The Food: food came from Twin Elements Catering – cheese platter with dried fruit, pork belly apps, pea shooters, nuts and popcorn, handcut potato chips, shrimp, fruits and chocolates, and more.

The Downside: there was a nice crowd, but some tables and chairs interfered with the traffic flow of people, drinks and waiters.

The Upside: a chance to taste the beers (at the end) and the Lanson (at the beginning).

The Contact Person:

The Event's Marketing Effectiveness and Execution (numerical grade): 90.

Sunday, May 27, 2012


EAST MEETS WEST; traditional and contemporary Asian dishes from
acclaimed Vancouver restaurants (Douglas & McIntyre, 2012, 218 pages,
ISBN 978-1-55365-863-4, $29.95 CDN soft covers) has been pulled
together by Stephanie Yuen, a food journalist (CBC, Edible Canada,
etc.) and Asian food blogger ( In February 2010,
Conde Nast Traveler magazine said that Vancouver was home to the best
Chinese food in the world. Hmmmm, that sounds like a book to me!! And
here it is, part of what is now an annual restaurant recipe cookbook
from D & M Publishing. Here are over 400 Chinese restaurants in Metro
Vancouver, plus more "Asian" places with cuisines from Japan, Korea,
Malaysia, Philippines, Thailand, Vietnam, and India. This book is a
compilation of these distinctive dishes made from Pacific Northwest
local ingredients framed on Asian influences and techniques. There are
88 signature recipes here, all sourced by chef and restaurant,
uniformly described and home-tested. The arrangement is from soup to
desserts. There is also an extensive resources food and equipment list,
but it is all local to the Vancouver area. Preps include tilapia and
daikon and pepper soup (from Allen Liu of Kirin Restaurant), warm
jellyfish and chicken salad (Michael Zhou of Terracotta Restaurant),
mung bean pancakes (Bob Chung of Buk Jang Do Ga), and lemon gras lamb
chops (Kim Thai of Coast Plaza Hotel). Preparations have their
ingredients listed in avoirdupois measurements, but there is no table
of metric equivalents. But a really nifty book.  Quality/price rating:

Wednesday, May 23, 2012


By DEAN TUDOR, Gothic Epicures Writing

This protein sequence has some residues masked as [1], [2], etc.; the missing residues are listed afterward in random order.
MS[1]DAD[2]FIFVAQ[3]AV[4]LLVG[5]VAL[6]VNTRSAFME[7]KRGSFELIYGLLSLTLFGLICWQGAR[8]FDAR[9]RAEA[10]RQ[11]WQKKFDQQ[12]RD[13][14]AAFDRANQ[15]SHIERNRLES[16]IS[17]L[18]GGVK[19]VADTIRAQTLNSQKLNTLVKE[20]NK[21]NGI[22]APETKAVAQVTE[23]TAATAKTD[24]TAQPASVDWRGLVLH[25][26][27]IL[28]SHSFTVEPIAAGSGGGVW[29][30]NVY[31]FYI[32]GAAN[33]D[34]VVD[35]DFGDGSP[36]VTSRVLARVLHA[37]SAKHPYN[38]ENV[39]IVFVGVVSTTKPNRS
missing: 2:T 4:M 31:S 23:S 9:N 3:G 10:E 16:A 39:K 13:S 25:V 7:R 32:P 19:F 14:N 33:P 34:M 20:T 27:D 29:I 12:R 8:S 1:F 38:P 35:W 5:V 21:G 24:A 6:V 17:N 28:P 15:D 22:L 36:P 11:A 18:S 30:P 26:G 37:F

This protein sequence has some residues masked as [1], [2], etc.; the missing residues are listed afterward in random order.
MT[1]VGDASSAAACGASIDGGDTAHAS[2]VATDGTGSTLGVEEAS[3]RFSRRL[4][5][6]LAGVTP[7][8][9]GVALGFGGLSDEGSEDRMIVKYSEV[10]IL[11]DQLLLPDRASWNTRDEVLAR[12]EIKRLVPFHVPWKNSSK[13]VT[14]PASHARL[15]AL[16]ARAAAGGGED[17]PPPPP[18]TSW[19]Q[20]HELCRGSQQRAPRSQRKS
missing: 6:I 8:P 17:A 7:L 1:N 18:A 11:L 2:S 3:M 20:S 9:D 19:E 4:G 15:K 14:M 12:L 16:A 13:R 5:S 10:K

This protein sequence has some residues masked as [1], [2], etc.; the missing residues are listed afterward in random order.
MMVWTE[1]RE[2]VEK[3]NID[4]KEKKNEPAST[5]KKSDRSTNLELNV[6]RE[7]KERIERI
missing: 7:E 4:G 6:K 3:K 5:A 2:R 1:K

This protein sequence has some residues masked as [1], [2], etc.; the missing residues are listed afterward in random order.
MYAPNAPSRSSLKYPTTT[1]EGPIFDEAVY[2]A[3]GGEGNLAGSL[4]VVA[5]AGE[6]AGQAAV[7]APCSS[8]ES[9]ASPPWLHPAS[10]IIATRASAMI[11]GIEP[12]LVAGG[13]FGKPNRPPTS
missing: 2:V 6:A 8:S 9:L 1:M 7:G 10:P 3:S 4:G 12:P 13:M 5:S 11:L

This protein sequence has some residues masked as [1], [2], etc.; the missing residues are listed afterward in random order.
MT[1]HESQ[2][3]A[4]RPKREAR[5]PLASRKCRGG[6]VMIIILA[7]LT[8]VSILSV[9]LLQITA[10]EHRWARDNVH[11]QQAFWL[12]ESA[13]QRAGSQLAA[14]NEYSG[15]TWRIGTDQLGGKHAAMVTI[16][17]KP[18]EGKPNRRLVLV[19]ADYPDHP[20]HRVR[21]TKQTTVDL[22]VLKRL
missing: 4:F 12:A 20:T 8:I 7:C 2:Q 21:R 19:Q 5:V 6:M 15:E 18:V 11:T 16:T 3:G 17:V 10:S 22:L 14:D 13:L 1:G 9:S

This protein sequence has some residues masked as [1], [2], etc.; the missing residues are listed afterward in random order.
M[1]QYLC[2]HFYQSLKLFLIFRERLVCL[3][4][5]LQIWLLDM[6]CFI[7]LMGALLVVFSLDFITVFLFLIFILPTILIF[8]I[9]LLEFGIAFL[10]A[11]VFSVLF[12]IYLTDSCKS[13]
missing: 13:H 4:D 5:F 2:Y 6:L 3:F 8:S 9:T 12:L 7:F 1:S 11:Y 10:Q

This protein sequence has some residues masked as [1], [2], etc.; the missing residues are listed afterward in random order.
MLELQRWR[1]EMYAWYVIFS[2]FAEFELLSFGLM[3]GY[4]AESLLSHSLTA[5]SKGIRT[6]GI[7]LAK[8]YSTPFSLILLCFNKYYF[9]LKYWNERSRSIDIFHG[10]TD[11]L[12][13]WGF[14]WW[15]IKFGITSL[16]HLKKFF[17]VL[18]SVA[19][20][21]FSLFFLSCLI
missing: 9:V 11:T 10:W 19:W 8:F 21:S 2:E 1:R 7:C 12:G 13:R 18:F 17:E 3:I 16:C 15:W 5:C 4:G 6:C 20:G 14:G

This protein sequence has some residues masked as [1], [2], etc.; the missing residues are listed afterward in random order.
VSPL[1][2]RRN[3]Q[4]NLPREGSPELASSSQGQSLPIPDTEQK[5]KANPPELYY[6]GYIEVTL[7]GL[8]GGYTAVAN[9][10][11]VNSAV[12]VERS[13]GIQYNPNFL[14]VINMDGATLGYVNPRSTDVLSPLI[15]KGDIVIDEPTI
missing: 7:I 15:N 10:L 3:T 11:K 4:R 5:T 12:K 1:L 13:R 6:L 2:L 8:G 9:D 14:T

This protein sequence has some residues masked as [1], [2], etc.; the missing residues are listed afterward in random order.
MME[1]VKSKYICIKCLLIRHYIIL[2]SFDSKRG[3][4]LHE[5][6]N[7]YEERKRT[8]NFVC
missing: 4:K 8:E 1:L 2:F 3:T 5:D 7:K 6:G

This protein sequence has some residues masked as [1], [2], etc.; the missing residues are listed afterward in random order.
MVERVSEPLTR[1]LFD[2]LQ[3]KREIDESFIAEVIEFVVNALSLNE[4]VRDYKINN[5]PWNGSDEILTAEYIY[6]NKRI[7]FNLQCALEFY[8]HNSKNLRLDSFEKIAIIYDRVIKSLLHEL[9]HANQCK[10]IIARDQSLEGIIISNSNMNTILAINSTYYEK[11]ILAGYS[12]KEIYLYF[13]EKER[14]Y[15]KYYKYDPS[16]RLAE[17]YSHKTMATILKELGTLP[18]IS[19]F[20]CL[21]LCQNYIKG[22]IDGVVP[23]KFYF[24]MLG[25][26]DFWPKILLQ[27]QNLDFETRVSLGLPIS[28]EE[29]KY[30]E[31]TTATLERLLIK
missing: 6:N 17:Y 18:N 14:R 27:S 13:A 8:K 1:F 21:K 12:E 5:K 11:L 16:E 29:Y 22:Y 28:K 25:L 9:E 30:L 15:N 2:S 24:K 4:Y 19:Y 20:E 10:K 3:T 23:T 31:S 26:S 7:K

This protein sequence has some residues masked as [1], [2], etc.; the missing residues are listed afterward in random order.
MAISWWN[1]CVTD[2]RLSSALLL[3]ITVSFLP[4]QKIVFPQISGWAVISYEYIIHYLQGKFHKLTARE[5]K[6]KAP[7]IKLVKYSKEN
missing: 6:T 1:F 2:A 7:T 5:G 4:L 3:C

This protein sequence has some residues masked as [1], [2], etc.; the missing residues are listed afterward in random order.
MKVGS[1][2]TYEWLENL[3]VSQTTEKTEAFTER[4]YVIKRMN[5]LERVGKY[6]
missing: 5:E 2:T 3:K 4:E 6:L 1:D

Creator of Canada's award-winning wine satire site at My Internet compendium
"Wines, Beers and Spirits of the Net" is a guide to thousands of news
items and RSS feeds, plus references to wines, beers and spirits, at since 1994. My tastings are based on MVC (Modal
Varietal Character); ratings are QPR (Quality-to-Price Ratio). Prices
are LCBO retail. Only my top rated wines are here. NOTE: The LCBO does
NOT put out all of the wines of the release for wine writers or product
consultants. Corked wines are not normally available for a re-tasting.
TOP VALUE WHITE WINES under $20 or so.
1. Finca Sophenia Reserve Viognier 2011 Mendoza: more citric and appley
than most viognier, 12% ABV, better with seafood and fish. +278267,
$16.95, QPR: 89.
2. Chateau Vignol Blanc 2010 Entre-Deux-Mers: satisfyingly friendly
food wine in zesty savvy mode, 12.5% ABV. +108522, $13.95, QPR: 89.
TOP VALUE RED WINES under $20 or so.
1. Ironstone Cabernet Sauvignon 2009 California: good value in a
California cabby, ready now, 13.5% ABV. +537597, $17.95, QPR: 90.
2. La Posta Pizzella Family Vineyard Malbec 2009 Uco Mendoza: god
Malbec intensity and MVC, twist top, 13.5% ABV. +166298, $15.95, QPR:
3. Trivento Coleccion Fincas No. 2 Syrah 2007 Mendoza: juicy lucy, sip
or food, 14% ABV. Value. +269217, $16.95, QPR: 89.
4. Urraca Malbec 2008 Mendoza: good aging, 14.8% ABV blockbuster,
plumy, a big wine. +214379, $19.5, QPR: 89.
5. Small Gully Formula Robert's Shiraz 2006 South Australia: deep, dark
and delicious, well-aged, 15.9% over-the-top, but not a hot finish.
+142935, $19.95, PR: 90.
6. Les Hauts de Montfort Les Megalithes 2009 Minervois Unfiltered a
hidden gem, old grenache vines, ark fruit, 14.5% ABV needs food.
+279554, 13.95, QPR: 91.
7. Mas D'Auzieres Sympathie Pour Les Stones 2009 Coteaux du Languedoc:
I could make a crack about "Sympathy for the Devil" by the Rolling
Stones, since the Stones own a piece of South of France around the